Msc project presentation: Jonna Källås
Date: Thursday 20 October 2022
Time: 13.15 – 14.00
Location: N399 and Zoom: https://stockholmuniversity.zoom.us/j/9544643217
Turbidity Effects from Recreational Boating in Shallow Bays
Supervisors: Sofia Wikström, Baltic Sea Center & Clare Bradshaw, Department of Ecology, Environment and Plant Science, Stockholm University.
Examiner: Rachel A Foster
Operating a boat in shallow areas and causing turbidity is not a new finding, but at what water depth does boating activity start to cause turbidity and does the size of the engine/boat affect the depth at which the turbidity starts? And how much does the sediment type affect the resuspension of the sediment? This project investigated the effect of accelerating up to 3000 RPM with three differently sized engines (8 HP, 50 HP and 100 HP) at three depths (1, 1.5, and 2 metres) in two bays with different sediment types, one muddy and the other sandy. The results show a significant difference between the bays at 1 metre, where the muddy bay has more turbid water after the acceleration while the sandy bay does not get the same results. Generally, in the muddy bay the boats create a larger turbidity cloud. To compare different driving behaviours typical of recreational boating, we tested turning, passing by, full stop, and acceleration. These results showed that accelerating would significantly create more turbid water, and the turn was second highest while the full stop and passing by had similar values. Another experiment we did was by passing by at 1.5 m every 5 min for 30 min in both bays to see if there was an additive effect. However, with time limits, only one replicate was made. The data shows that there are some effects in the muddy bay but not in the sandy bay. The conclusions from this experiment are that piloting a boat in shallower water than 1.5 metre causes turbidity; passing by without accelerating, turning, or reversing is fine. But operating a boat in shallow areas without turning or any other behaviour is unreasonable.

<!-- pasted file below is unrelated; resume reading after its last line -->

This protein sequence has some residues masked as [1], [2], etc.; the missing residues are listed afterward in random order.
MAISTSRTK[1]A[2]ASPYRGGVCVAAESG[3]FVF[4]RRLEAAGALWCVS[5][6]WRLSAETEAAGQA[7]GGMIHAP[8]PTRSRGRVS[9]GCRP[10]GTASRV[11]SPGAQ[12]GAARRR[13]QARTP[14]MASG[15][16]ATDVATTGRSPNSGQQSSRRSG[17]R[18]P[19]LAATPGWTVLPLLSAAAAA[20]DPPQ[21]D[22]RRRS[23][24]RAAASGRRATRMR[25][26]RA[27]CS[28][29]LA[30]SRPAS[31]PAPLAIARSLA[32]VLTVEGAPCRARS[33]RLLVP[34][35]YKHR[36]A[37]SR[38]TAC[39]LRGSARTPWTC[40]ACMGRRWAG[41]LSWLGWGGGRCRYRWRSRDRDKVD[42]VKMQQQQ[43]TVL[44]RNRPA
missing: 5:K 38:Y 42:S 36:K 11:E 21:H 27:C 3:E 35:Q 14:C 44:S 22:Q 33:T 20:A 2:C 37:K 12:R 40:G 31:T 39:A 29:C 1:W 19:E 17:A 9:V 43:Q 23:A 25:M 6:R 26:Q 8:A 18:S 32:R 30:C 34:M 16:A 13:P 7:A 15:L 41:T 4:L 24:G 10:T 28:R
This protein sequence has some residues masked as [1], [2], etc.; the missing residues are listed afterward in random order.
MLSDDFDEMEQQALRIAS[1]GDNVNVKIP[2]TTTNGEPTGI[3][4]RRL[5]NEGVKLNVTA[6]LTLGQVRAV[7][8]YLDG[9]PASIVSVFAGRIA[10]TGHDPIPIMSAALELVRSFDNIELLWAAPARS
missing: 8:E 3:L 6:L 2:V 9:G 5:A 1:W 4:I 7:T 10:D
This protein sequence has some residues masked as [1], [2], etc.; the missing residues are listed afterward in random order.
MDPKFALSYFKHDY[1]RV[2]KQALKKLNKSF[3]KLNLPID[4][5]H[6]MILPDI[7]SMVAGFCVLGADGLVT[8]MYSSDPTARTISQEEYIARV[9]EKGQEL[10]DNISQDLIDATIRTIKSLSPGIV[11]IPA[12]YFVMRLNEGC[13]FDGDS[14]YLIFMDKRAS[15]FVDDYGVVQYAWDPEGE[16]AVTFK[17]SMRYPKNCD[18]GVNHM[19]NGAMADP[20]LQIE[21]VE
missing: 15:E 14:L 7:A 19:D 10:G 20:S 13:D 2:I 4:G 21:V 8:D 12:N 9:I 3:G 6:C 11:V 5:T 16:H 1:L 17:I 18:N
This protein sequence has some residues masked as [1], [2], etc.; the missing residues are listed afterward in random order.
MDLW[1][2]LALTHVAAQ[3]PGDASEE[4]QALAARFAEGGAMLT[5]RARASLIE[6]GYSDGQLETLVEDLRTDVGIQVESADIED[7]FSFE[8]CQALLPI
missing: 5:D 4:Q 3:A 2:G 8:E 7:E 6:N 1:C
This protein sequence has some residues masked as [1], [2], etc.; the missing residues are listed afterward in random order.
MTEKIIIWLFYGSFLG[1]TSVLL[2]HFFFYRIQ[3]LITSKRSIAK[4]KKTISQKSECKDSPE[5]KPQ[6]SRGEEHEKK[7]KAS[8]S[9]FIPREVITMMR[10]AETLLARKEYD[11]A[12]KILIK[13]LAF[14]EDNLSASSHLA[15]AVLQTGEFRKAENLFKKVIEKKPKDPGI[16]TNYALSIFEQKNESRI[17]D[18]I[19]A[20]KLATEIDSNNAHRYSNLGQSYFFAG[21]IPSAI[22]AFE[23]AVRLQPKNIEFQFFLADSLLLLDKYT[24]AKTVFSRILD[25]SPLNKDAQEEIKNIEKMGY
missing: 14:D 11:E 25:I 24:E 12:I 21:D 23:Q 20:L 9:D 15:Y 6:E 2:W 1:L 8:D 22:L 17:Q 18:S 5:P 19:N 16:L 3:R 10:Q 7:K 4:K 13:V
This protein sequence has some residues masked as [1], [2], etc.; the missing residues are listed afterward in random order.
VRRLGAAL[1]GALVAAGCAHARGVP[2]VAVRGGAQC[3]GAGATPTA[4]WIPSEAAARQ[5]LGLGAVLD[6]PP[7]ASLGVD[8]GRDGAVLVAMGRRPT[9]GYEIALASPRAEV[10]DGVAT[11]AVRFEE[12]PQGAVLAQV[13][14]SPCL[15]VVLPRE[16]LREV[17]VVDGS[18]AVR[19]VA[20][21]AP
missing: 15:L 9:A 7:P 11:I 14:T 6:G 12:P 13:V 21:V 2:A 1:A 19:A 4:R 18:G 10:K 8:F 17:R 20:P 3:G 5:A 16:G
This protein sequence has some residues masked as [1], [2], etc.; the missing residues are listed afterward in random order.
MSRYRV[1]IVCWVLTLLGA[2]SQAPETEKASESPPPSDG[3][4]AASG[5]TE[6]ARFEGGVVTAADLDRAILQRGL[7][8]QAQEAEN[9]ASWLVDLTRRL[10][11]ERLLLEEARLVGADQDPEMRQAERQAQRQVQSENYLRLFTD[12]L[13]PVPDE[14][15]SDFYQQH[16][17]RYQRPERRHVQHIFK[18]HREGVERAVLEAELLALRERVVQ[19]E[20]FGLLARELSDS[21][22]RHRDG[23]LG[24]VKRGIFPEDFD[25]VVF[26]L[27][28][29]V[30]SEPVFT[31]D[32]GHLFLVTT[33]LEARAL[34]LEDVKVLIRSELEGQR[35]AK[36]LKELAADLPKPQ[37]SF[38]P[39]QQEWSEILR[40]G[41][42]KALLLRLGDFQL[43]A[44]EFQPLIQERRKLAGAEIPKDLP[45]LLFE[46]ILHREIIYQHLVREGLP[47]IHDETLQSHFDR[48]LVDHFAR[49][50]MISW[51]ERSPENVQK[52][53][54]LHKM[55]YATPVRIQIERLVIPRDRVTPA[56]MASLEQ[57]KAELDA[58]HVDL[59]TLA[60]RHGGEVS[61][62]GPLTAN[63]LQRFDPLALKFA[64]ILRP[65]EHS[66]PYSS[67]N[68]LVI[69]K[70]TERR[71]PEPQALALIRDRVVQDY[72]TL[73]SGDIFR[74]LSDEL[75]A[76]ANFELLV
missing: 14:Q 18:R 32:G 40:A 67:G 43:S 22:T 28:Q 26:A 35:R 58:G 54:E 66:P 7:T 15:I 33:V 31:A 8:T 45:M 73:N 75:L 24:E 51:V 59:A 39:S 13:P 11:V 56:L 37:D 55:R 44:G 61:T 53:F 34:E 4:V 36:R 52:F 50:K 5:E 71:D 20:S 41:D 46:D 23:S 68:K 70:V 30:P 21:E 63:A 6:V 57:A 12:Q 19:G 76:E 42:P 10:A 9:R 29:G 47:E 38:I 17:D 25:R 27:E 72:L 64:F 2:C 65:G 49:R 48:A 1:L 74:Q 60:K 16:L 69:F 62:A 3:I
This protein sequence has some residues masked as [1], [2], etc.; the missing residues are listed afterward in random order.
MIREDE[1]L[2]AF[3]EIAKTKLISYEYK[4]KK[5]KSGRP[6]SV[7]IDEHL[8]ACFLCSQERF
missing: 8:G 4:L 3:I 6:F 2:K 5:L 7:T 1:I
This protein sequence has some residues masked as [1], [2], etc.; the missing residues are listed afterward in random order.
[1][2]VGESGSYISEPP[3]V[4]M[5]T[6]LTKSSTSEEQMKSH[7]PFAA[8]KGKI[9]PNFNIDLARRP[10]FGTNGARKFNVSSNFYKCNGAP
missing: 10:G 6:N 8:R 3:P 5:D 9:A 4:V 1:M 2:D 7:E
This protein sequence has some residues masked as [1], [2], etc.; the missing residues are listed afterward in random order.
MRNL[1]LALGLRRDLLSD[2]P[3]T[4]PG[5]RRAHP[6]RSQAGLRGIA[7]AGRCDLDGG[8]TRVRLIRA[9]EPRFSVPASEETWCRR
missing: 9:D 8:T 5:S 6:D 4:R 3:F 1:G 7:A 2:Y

Last updated: October 17, 2022
Source: Department of Ecology, Environment and Plant Sciences